1. I think that this problem is not related to Empathy only, I suppose it is related to any client, that supports PEP (i.e. sending/receiving Mood/Activity/Tunes information or other "personal events") - and this aspect should be pointed out here or in some other place - so that people would be clearly aware of it. If "personal events" are not actually being sent by clients (i.e. clients are not capable of doing so) - it doesn't matter if PEP is enabled or not, the problem comes out only when PEP is actually used. And, until PEP realisation in Openfire is a known memory hog (until bugs are found and fixed) - wouldn't making it disabled by default (out-of-box) be a good idea? I guess there are very few folks that use it consciously (and very few clients that support it).
2. As far as I understand setting property xmpp.pep.enabled to false doesn't actually disable PEP capability advertising by server, it simply disables processing of events of this given type - becase after setting this property and restarting server I still get (while connecting):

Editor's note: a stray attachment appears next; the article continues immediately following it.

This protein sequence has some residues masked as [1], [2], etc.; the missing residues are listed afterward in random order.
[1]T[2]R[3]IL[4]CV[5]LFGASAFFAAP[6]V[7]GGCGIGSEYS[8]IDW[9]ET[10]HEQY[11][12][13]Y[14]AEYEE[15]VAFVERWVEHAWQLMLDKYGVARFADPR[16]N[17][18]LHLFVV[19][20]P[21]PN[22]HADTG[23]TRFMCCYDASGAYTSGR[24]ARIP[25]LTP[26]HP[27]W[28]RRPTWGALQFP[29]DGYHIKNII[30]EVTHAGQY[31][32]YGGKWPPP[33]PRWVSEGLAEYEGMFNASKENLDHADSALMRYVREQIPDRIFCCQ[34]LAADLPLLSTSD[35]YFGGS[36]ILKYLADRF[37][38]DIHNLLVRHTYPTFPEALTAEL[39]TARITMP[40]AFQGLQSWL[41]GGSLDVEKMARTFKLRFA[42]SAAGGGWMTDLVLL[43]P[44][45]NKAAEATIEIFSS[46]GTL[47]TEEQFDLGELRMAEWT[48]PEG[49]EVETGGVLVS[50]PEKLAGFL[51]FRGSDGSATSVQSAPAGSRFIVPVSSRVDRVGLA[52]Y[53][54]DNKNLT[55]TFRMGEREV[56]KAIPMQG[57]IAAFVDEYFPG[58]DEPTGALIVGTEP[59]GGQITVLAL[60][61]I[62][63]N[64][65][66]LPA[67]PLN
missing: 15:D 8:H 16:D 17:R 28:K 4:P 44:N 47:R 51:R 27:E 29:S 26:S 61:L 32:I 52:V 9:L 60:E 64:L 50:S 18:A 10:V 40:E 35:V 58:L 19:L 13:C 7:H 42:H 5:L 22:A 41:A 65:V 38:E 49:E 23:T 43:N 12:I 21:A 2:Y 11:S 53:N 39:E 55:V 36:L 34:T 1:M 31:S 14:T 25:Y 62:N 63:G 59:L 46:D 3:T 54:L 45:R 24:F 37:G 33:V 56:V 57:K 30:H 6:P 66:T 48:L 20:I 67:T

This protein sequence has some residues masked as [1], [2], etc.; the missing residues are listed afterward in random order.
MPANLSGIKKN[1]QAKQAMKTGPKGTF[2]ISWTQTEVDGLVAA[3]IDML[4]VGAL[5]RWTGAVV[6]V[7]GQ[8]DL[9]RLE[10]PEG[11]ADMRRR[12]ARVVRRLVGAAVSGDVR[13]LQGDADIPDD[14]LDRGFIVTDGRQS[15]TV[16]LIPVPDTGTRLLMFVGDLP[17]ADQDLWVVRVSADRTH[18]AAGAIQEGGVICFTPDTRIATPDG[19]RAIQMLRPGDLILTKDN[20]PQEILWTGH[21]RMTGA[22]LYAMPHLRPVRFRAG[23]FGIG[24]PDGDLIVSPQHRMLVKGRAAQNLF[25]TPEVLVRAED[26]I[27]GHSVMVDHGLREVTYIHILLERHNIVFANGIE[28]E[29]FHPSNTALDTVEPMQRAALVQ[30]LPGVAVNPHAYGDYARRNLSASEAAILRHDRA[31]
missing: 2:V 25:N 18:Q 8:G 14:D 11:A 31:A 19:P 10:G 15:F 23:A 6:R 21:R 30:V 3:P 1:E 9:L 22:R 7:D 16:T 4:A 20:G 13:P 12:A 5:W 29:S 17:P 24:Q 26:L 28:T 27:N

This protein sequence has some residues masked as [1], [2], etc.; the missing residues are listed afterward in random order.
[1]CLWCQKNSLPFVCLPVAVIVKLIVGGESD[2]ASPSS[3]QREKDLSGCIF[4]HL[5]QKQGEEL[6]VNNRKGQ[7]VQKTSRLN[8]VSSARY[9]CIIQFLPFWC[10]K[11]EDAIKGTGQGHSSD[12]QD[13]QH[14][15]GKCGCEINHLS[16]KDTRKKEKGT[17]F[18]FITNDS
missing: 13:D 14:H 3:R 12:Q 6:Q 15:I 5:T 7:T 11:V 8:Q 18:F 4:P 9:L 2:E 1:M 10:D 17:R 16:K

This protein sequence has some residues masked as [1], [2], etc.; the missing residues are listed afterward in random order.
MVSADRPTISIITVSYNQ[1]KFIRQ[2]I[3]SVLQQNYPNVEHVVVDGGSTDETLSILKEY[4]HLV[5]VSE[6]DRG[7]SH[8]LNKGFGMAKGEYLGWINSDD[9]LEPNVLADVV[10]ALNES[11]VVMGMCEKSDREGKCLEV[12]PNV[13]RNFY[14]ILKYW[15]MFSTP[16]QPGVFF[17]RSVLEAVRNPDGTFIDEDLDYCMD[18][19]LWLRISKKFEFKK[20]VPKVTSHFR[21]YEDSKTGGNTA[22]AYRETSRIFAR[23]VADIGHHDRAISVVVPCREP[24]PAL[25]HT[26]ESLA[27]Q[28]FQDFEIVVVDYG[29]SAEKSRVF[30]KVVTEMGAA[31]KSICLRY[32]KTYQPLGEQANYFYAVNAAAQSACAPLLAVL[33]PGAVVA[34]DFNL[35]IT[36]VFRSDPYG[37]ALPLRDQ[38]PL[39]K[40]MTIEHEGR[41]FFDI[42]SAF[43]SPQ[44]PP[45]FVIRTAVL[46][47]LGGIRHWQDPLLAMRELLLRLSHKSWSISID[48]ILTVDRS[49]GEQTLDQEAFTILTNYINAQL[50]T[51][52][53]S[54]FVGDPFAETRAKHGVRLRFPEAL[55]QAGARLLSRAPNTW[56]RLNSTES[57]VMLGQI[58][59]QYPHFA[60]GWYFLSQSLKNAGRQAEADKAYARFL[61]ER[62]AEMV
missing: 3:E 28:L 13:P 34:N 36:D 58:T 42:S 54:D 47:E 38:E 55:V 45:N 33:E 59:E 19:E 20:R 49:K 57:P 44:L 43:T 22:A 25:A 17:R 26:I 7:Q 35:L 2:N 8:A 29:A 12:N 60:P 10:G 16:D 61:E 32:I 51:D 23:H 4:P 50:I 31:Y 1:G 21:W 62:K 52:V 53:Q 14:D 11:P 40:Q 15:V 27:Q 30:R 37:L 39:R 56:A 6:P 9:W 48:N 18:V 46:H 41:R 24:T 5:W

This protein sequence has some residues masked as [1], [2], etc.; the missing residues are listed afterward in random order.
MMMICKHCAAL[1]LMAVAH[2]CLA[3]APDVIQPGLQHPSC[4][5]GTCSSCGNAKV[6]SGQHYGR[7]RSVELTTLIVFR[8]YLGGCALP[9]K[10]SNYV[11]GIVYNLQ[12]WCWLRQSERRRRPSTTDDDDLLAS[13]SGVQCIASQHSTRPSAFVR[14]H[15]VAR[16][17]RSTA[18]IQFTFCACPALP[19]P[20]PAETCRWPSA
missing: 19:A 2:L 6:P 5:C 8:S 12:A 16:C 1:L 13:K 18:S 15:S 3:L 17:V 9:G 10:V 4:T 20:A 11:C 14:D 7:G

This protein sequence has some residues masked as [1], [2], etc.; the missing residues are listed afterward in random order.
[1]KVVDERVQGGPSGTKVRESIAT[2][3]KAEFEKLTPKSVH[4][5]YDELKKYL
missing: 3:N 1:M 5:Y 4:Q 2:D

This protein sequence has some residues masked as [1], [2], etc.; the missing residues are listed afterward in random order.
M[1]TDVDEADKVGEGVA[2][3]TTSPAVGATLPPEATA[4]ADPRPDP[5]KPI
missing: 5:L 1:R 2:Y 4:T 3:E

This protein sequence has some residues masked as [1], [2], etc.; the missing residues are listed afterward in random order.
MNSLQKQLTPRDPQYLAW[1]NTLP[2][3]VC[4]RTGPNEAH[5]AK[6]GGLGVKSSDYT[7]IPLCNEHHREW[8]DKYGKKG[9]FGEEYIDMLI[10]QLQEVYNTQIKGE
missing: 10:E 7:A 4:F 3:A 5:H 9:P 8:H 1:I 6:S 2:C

<iq type="result" id="****" from="****" to="****@****/****">
<identity category="server" name="Openfire Server" type="im" />
<identity category="pubsub" type="pep" />
<feature var="http://jabber.org/protocol/pubsub#manage-subscriptions" />
<feature var="http://jabber.org/protocol/rsm" />
So, is there a way to disable PEP-advertising (i.e. completely disable PEP)? If there is no such way - it would be desirable.
The point is that Miranda IM clients (I don't know about other clients, including Empathy) show "personal events" selecting/setting menus only when this capability is advertised by server, and if it's not - there are simply no such menus (I've found this out long ago, by trying to connecting to some public non-PEP non-Openfire servers). Thus, it's not obvious to people why they have these menus and they can't set "personal events".